Senate approves extension to qualify for homebuyer tax credit

By a 60-37 vote, the Senate on Wednesday approved a measure extending the closing deadline for qualifying for the homebuyer tax credit. 

The proposal is expected to be added to a slimmed-down tax extenders bill that Senate Democratic leaders are expected to unveil Wednesday. 

To qualify for the credit, homebuyers have until June 30 to close on the purchase. The proposal pushes the closing deadline back to Sept. 30, 2010. 

 Senate Majority Leader Harry ReidHarry Mason ReidWATCH: There is no Trump-Russia collusion and the media should stop pushing this The demise of debate in Congress ‘North by Northwest,’ the Carter Page remake MORE (D-Nev.), Senate Banking Chairman Chris Dodd (D-Conn.) and Sen. Johnny IsaksonJohn (Johnny) Hardy IsaksonFrustrated Republicans accuse Paul of forcing pointless shutdown Budget deal is brimming with special tax breaks House funding bill includes bipartisan Medicare reforms MORE (R-Ga.) authored the proposal. 

The senator from Georgia tried but failed to offset the amendment's cost with unspent stimulus dollars. His proposal failed by a 45-52 vote.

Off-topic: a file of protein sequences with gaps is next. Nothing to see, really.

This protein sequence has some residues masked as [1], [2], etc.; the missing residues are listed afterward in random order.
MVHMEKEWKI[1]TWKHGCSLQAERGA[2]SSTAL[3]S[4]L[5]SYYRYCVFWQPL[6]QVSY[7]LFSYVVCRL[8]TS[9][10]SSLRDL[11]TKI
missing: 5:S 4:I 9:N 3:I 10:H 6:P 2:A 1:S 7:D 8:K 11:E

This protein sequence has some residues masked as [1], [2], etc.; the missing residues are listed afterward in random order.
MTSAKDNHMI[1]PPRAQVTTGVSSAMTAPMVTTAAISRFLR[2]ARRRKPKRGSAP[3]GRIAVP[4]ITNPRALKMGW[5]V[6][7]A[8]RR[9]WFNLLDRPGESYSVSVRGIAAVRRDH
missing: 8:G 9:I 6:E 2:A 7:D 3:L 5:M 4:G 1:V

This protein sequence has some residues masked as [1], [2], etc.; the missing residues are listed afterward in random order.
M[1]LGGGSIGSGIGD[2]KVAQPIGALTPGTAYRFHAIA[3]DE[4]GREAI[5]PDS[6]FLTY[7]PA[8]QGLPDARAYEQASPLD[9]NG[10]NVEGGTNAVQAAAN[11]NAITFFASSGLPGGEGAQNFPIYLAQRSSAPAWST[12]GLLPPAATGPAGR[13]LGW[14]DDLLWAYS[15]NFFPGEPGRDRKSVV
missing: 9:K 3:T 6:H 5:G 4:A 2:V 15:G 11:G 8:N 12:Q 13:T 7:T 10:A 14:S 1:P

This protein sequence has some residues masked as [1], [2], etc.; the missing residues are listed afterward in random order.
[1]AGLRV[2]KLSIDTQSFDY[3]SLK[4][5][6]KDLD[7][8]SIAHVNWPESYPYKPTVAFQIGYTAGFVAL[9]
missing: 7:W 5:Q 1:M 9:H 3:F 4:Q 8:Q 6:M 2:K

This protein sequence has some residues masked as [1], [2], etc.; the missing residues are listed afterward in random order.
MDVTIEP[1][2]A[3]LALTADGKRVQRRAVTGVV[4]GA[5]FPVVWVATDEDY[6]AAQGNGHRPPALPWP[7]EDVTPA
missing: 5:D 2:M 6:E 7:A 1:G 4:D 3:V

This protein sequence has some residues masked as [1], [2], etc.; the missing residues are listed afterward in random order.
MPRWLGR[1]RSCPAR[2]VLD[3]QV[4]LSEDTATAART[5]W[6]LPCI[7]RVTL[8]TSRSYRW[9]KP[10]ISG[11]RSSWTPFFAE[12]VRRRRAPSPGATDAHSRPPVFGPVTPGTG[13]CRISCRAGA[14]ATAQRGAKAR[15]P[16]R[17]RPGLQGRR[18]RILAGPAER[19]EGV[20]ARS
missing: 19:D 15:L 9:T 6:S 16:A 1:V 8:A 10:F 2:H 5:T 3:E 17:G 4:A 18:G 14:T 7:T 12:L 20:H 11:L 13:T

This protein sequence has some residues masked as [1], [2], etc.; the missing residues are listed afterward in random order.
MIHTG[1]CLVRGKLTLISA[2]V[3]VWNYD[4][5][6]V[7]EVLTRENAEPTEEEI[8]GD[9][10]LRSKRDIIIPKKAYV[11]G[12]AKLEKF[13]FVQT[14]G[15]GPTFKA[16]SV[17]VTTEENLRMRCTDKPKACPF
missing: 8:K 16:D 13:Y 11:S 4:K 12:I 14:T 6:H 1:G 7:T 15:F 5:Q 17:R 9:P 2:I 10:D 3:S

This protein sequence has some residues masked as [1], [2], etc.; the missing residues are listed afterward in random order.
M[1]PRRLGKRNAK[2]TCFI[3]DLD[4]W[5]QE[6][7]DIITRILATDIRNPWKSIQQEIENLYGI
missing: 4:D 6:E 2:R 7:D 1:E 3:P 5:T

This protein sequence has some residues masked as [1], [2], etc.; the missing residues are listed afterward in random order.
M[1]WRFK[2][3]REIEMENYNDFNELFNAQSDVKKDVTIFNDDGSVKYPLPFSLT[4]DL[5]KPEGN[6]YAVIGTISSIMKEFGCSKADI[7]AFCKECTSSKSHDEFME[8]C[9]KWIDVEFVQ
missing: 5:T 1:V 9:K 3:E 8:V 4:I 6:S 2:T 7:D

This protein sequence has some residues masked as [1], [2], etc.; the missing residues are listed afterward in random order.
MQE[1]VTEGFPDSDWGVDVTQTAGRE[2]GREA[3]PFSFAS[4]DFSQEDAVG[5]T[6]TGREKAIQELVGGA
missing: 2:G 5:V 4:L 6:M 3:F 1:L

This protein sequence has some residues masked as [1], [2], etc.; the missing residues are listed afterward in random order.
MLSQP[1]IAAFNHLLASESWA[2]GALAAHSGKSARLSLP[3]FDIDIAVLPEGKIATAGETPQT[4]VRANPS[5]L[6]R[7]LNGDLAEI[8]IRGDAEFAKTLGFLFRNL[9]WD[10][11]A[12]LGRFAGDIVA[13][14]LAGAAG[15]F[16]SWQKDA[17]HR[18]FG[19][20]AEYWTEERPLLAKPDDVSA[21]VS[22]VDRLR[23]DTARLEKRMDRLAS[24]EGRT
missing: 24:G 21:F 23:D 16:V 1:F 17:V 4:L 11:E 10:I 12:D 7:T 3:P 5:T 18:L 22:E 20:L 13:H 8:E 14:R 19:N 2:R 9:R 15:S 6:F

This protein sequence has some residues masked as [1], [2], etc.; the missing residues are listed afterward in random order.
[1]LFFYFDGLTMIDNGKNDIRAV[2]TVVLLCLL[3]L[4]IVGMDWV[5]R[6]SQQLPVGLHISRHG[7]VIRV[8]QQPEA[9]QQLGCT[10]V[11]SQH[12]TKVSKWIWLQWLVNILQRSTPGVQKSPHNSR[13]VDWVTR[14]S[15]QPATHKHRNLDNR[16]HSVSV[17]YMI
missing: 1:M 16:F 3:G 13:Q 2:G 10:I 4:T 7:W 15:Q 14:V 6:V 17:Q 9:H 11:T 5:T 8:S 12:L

The proposal that is expected to be added to the extender bill is offset by denying the tax deduction for certain punitive damages, which raises $315 million over 10 years. 

The cost for extending the closing date is $140 million, which means the provision reduces the deficit by $175 million over 10 years.  

Congress originally passed an $8,000 tax credit for first-time homebuyers as part of the stimulus bill President Barack ObamaBarack Hussein ObamaOvernight Energy: Dems ask Pruitt to justify first-class travel | Obama EPA chief says reg rollback won't stand | Ex-adviser expects Trump to eventually rejoin Paris accord Overnight Regulation: Trump to take steps to ban bump stocks | Trump eases rules on insurance sold outside of ObamaCare | FCC to officially rescind net neutrality Thursday | Obama EPA chief: Reg rollback won't stand Ex-US ambassador: Mueller is the one who is tough on Russia MORE signed into law in February of 2009. 

Lawmakers extended and expanded the measure last November to include a $6,500 tax credit for buyers who have already owned a home. Both of these measures expired at the end of April for buyers that enter into a contract to purchase a home. Wednesday's measure only extends the cut off date for closing on the property.